In which, as the year comes to its end, our friends and collaborators look back and share their moments:
This is the thing – to have a shadow or a reflection, inwardly or outwardly, you have to have a bit of light. Recently, I’ve found, there hasn’t been much. It has rained a lot, inwardly or outwardly. Murk. Fog. Gloom. Deluge. There’s been mud to walk through. It’s been head down and plug on sort of weather.
Then in September 2012 I came down from the Midlands to Winchester. The geography of the preposition is wrong. Not down at all, more like breaking upwards into a thinner clearer region, more like rising. It still rained quite a lot, inwardly and outwardly, but my daily restless round from my front door, across water meadows and up to the clump of beeches on St Catherine’s hill, took me over the river Itchen.
Quick moving shine and gleam and a snake of liquid metal through low lying fields, very definitely magnetic. White cattle with black noses standing hock deep in water. Two deer that always breakfast in the rush-filled field the other side of the bridge. Egrets looking out of place, balance on reedy legs in the meadow in front of St Cross church, as though underlining the rarity of it all. So you obey the pull and go to the water’s edge. And again, Wow! It’s glass. It’s a window over brilliant weed, flowing like hair in something that is the opposite of wind. It’s a whole visible world, of coloured stones, of different things under different conditions. Everyone notices. Everyone is as mesmerised as me. There is always someone hanging over the bridge, looking down.
In the Midlands, because of the clay, you can look at a river from a bridge, but you can’t look into it. Hard to believe what you are seeing, when first you find you can.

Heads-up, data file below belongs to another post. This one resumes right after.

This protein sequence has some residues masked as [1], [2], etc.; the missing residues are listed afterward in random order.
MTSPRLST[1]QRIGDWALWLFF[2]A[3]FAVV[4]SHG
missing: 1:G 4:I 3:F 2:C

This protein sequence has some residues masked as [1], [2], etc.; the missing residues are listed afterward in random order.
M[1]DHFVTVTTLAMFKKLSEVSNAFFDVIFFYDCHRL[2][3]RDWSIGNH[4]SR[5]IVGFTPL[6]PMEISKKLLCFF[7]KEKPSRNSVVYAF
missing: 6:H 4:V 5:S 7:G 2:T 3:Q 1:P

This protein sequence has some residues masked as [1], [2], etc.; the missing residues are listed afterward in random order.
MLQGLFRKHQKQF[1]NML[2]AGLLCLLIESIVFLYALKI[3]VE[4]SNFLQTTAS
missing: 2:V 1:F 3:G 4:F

Trout. Are they? Or are they not? Because it seems too good to be true not just to be guessing what’s down there. Shadows, gathered in gravelly lies, breaking suddenly to streak up or down stream, without any apparent bodily movement. The speed they move at. You’d call it a flash but it’s got nothing to do with light. They move like an arrow. Straight. Dark. Bolting up or down, stopping as though switched off, no slowing or breaking of any kind.
For the first few months my head was a firework display of exclamations and expletives.
I saw an eel as long as my arm. Neat little round gills either side of its head, lying in an S on the gravel. Again, is it? It can’t be. And as if in answer it flickers over, shows the sea silver flash of its underbelly. Oh my effing God. You beauty.
I saw a kingfisher. Ditto.
Then the mayfly exploded. Making their own journey from the depths to the surface, they seemed, without notice, to choose just one day to fizz into life, rising like bubbles, their digestive systems light with a new element, their wings barely more material than the air they launch into. And the trout go mad. As if they too would fly. There isn’t a choice at this stage. You have to be in it.
Private fishing. No boating. No swimming. No picnicking.
Only it’s magnetic like I said so off with the clothes and in, and it is a cold slip of excitement over your skin, like swimming in champagne, a froth of activity, a frenzy of bubble and burst and movement up and down. Life or death after all. I wouldn’t be anywhere else. If I only had gills, or wings. I don’t know which.
But I don’t have either. I only have feet, which take me home, back through the water meadows, elated, to my house that looks across a scruff of allotments at the severe mass of St Cross. It’s a view I love. I photograph it every day, to remind myself I’m here. I’m lucky. There isn’t much, on balance, to beat a chalk landscape with a chalk river slipping through it. I wait for the sun to break a bit, just to animate things, and it isn’t raining. I balance the camera on the window sill because it’s taking a while. Lighten up, I say to myself, because it’s my favourite expression. Lighten up.